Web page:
23 December 2008

Tombstone Tuesday - Anna W. Behlmer


Anna W. Kornahrens Behlmer died 62 years ago on December 4, 1946. She was born 13 October 1872. Mrs. Behlmer was buried in Bethany Cemetery; Charleston, South Carolina. The final words on her gravestone are Auf Wiedersehen (Goodbye).


22 December 2008

Efforts Underway to Maintain Historic Stoddard County, Missouri Barn, Cemetery

I have kinfolk from the Stoddard County, Missouri area, and I thought I'd help spread the word... Efforts Underway to Maintain Historic Stoddard County Barn, Cemetery

On This Date, December 22nd

Eld. Walter J. Heard died on this date 83 years ago. He was born 15 November 1860. Inscribed on his gravestone is the following: "Hold fast the form of sound words, which thou has heard of me, in faith and love which is in Christ Jesus."

Elder John Thomas Reynolds died on this date 76 years ago. He was born 5 November 1845 and was the husband of Mary Emma. The tombstone he shares with his wife is inscribed with "Bold as a lion and harmless as a dove."

Both Mr. Heard and Mr. Reynolds were buried in Sardis Cemetery; Bibb County, Georgia.

21 December 2008

On This Date, December 21st

Frank Shave died on this date 53 years ago. He was buried in Magnolia Park Cemetery; Warner Robins, Houston County, Georgia. His gravestone transcription:

Frank H. Shave, Jr.
Maryland
Sgt -- USAF
World War II
Mar 31, 1928 - Dec 21, 1955

20 December 2008

Wild Turkeys at Beech Springs Cemetery

Once again, the work of a fellow Graveyard Rabbit provides inspiration for a post to this blog. Mr. Morgan at the Central Florida Graveyard Rabbit composed Graveyard Wildlife, an article about an active bald eagle nest in a downtown Orlando cemetery. This reminded me of a visit I made this past summer to Beech Springs Methodist Church Cemetery in Twiggs County, Georgia that had several young wild turkeys running through it. They were hanging around the church sign when I pulled up. I thought they would surely run from me, but they didn't. I took a couple photos before I even stepped out of the car.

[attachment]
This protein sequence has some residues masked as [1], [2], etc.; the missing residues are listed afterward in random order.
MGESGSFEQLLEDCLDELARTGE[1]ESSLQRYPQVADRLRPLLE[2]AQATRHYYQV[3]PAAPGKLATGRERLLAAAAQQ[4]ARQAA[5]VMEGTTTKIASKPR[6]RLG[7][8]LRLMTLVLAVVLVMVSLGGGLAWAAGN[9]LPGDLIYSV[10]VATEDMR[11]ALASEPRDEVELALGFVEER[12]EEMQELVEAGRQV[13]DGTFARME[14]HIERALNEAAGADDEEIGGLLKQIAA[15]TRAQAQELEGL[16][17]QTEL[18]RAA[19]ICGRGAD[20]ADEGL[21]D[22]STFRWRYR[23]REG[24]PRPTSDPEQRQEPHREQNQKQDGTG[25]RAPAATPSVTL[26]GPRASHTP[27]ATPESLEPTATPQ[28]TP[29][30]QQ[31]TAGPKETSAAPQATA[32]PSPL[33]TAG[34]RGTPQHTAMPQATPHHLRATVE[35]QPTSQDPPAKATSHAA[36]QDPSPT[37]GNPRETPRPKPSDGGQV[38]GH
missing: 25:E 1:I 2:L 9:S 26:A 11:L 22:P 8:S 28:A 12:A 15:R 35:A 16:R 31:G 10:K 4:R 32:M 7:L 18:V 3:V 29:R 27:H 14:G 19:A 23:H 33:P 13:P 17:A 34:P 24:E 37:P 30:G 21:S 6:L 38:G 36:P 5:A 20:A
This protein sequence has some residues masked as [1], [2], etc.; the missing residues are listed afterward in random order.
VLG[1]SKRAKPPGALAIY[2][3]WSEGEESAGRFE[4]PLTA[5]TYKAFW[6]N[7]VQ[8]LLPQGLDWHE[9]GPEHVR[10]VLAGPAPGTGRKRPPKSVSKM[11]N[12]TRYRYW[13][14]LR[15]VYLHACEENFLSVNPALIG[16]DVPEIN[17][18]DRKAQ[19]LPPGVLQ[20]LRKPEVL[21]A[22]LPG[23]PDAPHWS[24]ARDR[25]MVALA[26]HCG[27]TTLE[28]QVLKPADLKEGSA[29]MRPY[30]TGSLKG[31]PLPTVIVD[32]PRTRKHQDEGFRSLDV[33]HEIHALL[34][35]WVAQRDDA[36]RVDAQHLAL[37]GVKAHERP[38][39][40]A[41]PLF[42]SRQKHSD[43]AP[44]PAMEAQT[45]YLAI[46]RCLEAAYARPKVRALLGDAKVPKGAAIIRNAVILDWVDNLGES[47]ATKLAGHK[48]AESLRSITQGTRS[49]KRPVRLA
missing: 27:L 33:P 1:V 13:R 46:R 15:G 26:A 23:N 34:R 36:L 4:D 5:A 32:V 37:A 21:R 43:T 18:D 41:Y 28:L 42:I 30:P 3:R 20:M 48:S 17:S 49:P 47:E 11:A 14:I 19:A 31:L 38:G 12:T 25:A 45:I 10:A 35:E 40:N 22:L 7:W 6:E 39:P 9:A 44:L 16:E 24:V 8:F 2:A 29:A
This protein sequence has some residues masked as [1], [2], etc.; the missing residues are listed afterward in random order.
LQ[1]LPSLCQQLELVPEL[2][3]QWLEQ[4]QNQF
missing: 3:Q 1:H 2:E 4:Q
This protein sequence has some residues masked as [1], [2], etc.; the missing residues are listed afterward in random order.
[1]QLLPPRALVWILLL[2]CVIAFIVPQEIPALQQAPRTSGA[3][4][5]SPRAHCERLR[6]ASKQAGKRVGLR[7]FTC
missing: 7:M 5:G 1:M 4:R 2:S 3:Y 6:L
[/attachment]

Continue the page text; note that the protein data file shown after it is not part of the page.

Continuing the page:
I even attempted to capture them on video:


If my memory had served me better a month ago, this would have been a nice Thanksgiving Day post! *Sigh* I thank Mr. Morgan for reminding me of my own graveyard wildlife, nonetheless.

If you are interested in learning more about this Beech Springs Cemetery, seeing more video from the cemetery, and connecting to more burials information, please visit my August post.

On This Date, December 20th

Minnie A. Hammock died on this date 49 years ago. She was buried in Liberty United Methodist Church Cemetery; Bibb County, Georgia. Read this blog post for more information about her --> Minnie Lewis Avant Hammock.

18 December 2008

Ancient Arabic Order of the Nobles of the Mystic Shrine

If you ever see this emblem on a gravestone, you will know the individual it memorializes was connected to the Ancient Arabic Order of the Nobles of the Mystic Shrine, commonly referred to as Shriners. This organization was established in 1870 and is an extension of Freemasonry. All Shriners must be Masons. To learn more, visit the A.A.O.N.M.S. page at Wikipedia or the official web site of the Shriners of North America.

Note: The photo is from the gravestone of Thomas Harris Walker (born 16 October 1926, died 30 April 1953) at Magnolia Park Cemetery in Warner Robins, Houston County, Georgia.